Astra Space emerged from stealth mode two and a half years ago with a bold vision: It would build inexpensive rockets quickly and with a tolerance for some failure. The idea was simple. If Astra’s small satellite customers would accept a bit of risk, the launch company could cut down on its testing, analysis, and redundancy in design. In turn, Astra would pass those launch savings along to customers.
“It’s a no-brainer from an economics perspective that for these kinds of payloads, you should not be targeting 100 percent reliability,” Astra co-founder Adam London said in February 2020.
At the time, the company was preparing for the first flight of its Rocket 3 vehicle, a micro launcher capable of lofting about 50 kg into low Earth orbit. That rocket exploded in March 2020 during a wet dress rehearsal test on the launch pad.
Since then, Astra has attempted seven launches of its Rocket 3 vehicle. Only two of these seven flights were successful. Particularly embarrassing was the company’s most recent launch of Rocket 3 two months ago, when the upper stage shut down early, failing to put two tropical activity monitoring satellites into orbit for NASA.
Given all of this, Astra on Thursday announced a reset of its plans moving forward with regard to launch activity. The most recent failure appears to have catalyzed Astra to move in a new direction. In short, Astra will shift away from its previous mantra of being lean in terms of staffing, moving at breakneck speed, and being willing to tolerate failure in launch vehicles. It will also be going bigger in terms of its rocket size.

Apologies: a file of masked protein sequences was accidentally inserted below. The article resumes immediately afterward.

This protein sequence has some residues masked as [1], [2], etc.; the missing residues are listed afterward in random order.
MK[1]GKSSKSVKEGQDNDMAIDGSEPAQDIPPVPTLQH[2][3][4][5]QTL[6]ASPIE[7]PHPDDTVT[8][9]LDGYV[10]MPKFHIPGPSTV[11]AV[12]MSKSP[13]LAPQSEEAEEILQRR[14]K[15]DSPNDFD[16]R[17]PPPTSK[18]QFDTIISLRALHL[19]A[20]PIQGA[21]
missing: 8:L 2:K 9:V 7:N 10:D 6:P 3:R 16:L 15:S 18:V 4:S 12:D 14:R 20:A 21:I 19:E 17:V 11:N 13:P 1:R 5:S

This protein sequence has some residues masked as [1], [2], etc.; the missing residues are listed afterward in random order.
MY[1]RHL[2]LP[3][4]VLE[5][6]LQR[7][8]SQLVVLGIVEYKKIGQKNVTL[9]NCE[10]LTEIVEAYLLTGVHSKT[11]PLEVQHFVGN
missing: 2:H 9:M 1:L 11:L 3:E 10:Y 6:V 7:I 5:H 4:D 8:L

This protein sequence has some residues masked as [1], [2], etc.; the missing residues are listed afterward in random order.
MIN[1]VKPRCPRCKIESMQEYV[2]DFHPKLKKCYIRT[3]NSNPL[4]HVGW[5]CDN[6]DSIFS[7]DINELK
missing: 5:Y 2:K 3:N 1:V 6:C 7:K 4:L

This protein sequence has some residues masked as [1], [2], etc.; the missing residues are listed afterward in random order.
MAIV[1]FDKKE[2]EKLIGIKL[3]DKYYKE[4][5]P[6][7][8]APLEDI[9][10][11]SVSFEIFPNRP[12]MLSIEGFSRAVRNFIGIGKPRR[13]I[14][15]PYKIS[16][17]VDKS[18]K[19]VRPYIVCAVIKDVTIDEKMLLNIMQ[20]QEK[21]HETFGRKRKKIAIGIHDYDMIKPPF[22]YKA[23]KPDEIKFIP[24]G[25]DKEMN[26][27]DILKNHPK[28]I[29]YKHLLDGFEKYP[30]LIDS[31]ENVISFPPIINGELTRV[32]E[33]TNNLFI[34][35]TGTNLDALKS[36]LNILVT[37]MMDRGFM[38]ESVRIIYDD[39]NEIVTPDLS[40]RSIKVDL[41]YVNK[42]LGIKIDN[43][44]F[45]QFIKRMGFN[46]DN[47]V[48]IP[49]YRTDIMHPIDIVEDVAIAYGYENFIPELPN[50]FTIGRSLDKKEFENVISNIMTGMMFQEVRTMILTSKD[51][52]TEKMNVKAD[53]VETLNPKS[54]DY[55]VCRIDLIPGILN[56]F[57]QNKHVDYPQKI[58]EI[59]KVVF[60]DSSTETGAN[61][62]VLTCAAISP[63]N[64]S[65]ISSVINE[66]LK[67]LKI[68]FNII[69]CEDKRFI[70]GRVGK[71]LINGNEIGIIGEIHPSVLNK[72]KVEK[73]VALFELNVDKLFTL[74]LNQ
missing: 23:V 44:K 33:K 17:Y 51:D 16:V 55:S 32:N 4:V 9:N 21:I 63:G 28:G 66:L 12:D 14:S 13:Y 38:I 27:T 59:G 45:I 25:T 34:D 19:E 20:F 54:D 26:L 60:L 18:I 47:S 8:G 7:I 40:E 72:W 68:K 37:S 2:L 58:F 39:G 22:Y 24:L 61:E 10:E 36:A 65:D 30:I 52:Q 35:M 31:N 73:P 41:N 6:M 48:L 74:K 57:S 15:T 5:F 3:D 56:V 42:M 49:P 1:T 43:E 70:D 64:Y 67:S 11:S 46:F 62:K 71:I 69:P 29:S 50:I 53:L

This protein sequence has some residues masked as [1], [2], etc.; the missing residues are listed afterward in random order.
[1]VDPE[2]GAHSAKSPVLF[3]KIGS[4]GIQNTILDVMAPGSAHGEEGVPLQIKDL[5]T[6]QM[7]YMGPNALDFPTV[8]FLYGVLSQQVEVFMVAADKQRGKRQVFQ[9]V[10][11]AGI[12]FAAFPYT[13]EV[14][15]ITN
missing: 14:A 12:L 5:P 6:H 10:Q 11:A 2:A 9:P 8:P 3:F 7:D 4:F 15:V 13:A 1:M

Astra CEO Chris Kemp announced the changes during a call with investors in the publicly traded company on Thursday evening after the US stock markets closed.
“We’ve made a few key decisions,” Kemp said. “First, we’ve increased the payload capacity target for launch system 2.0 from 300 kg to 600 kg. Second, we’re working with all of our launch service customers to re-manifest on launch system 2.0. As such, we will not have any additional flights in 2022. And third, we’re increasing investments in testing and qualification which will add additional time and test flights to our schedule prior to resuming commercial launch operations.”
Let’s unpack this statement. Astra will no longer launch the largely unsuccessful Rocket 3. Instead, the company will now pivot to Rocket 4, which is also being called “launch system 2.0.” Additionally, the company will target a larger payload capacity for the new rocket, a move that Kemp explained is intended to make the booster more attractive to mega-constellation customers.
Astra has set ambitious targets for payload capacity (600 kg) and price ($5 million) for Rocket 4. This would be an attractive price for such a capability. As advertised, it would have about double the payload capacity of Rocket Lab’s Electron vehicle at two-thirds the price.